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Record 73 early entries for NFL draft
Question of the Day
NEW YORK (AP) - A record 73 underclassmen, including six first-team All-Americans, were approved for the NFL draft on Saturday.
That number was eight more than last year.
The six All-Americans were safety Matt Elam of Florida, tight end Zach Ertz of Stanford, tackle Luke Joeckel of Texas A&M, defensive end Bjoern Werner of Florida State, linebacker Jarvis Jones of Georgia and cornerback Dee Milliner of national champion Alabama.
Only Elam is not projected as a high first-round pick, but all six easily could go in the opening round on April 25.
Also approved was former LSU cornerback-kick returner Tyrann Mathieu, a 2011 All-American. Mathieu, a one-time Heisman Trophy finalist, was dismissed from the team in August after reportedly failing a drug test.
Louisiana State lost a whopping 11 players, including Mathieu. Next were Florida State, Tennessee and Florida, each with four. Michigan State, Stanford, Georgia and Oklahoma each lost three players.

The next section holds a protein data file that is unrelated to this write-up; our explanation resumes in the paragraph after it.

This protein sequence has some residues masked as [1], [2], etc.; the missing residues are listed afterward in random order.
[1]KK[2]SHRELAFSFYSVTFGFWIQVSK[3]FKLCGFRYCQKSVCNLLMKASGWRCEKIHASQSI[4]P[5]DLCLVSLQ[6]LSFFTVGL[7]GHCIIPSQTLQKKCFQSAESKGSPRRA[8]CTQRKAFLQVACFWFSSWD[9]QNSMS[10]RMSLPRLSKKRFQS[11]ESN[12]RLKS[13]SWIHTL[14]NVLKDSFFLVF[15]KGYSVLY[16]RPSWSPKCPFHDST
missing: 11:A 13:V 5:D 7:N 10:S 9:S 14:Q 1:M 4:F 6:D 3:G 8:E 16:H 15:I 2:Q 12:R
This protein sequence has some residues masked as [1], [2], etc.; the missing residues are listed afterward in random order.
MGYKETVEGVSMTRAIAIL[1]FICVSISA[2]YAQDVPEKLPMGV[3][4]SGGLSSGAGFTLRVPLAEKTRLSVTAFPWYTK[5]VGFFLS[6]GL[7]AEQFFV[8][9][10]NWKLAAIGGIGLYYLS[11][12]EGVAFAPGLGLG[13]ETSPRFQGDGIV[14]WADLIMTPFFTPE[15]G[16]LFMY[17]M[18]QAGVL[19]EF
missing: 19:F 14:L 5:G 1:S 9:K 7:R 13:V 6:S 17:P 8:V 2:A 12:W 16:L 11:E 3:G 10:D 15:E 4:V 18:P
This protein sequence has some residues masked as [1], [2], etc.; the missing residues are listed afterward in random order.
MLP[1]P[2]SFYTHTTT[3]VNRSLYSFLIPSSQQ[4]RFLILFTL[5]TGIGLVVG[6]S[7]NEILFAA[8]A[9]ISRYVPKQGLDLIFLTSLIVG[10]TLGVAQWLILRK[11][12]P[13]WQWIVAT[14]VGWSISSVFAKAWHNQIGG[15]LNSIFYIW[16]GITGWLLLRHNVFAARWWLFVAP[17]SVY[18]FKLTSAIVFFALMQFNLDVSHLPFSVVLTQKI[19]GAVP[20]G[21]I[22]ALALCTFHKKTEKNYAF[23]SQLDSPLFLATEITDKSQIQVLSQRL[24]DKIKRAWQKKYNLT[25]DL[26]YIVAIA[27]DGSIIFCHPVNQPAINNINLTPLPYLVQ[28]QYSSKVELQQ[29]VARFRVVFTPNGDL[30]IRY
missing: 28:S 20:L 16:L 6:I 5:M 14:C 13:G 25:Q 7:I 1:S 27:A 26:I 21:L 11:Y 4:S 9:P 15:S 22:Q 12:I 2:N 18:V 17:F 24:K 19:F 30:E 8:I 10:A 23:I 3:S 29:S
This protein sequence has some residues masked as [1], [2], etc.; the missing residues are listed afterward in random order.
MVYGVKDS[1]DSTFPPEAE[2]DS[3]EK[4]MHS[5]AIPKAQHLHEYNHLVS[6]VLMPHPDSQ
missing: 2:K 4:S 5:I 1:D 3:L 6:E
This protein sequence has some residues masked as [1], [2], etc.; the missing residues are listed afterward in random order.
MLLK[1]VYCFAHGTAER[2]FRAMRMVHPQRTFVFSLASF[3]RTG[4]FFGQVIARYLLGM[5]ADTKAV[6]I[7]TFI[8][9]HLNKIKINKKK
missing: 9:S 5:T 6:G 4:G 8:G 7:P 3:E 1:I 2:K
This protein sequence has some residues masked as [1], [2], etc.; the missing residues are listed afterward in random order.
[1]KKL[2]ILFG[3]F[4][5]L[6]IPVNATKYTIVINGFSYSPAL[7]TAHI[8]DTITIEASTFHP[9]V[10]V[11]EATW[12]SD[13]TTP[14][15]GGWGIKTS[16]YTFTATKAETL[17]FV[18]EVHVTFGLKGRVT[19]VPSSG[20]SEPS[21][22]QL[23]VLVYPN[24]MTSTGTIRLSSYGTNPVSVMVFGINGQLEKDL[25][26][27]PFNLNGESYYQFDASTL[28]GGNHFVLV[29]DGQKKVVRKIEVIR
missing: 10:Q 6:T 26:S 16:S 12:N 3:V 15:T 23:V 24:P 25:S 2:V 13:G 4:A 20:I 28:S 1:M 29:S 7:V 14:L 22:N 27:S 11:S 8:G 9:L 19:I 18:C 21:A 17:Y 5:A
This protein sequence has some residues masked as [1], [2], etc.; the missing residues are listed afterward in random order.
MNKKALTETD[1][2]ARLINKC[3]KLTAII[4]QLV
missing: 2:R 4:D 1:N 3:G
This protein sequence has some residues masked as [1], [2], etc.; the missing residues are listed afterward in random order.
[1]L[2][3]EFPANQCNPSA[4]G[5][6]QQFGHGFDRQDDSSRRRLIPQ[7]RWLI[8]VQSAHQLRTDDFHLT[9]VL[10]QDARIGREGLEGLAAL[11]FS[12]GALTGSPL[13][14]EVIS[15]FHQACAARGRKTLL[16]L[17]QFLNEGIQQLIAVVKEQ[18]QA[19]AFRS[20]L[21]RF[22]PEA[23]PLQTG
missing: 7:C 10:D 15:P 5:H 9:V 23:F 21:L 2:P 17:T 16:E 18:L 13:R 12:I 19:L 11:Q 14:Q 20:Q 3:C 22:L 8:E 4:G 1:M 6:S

Alabama saw Milliner and running back Eddie Lacy enter the draft.
In all, 38 schools lost players early.
Also leaving school and projected to go high in the draft: LSU DEs Barkevious Mingo and Sam Montgomery; Texas A&M DE Damontre Moore; Georgia LB Alec Ogletree; California WR Keenan Allen; Florida State CB Xavier Rhodes; Ohio State DT Johnathan Hankins; and LSU linebacker Kevin Minter.
Other All-Americans entering early were second-teamers Moore, Hankins, Minter, WR Stedman Bailey of West Virginia, safeties Tony Jefferson of Oklahoma and Eric Reid of LSU. Third-teamers were Montgomery, RBs Giovani Bernard of North Carolina and Stefphon Jefferson of Nevada, WR DeAndre Hopkins of Clemson, and DT Sharif Floyd of Florida.
Only one quarterback, Tyler Bray of Tennessee, applied early for the NFL.
In the last 10 years, the number of early entrants has risen from 43 to 73.
A player must have been eligible to play in college for three years before he can enter the draft. He must petition the NFL in writing and renounce his college eligibility.
By Ted Cruz
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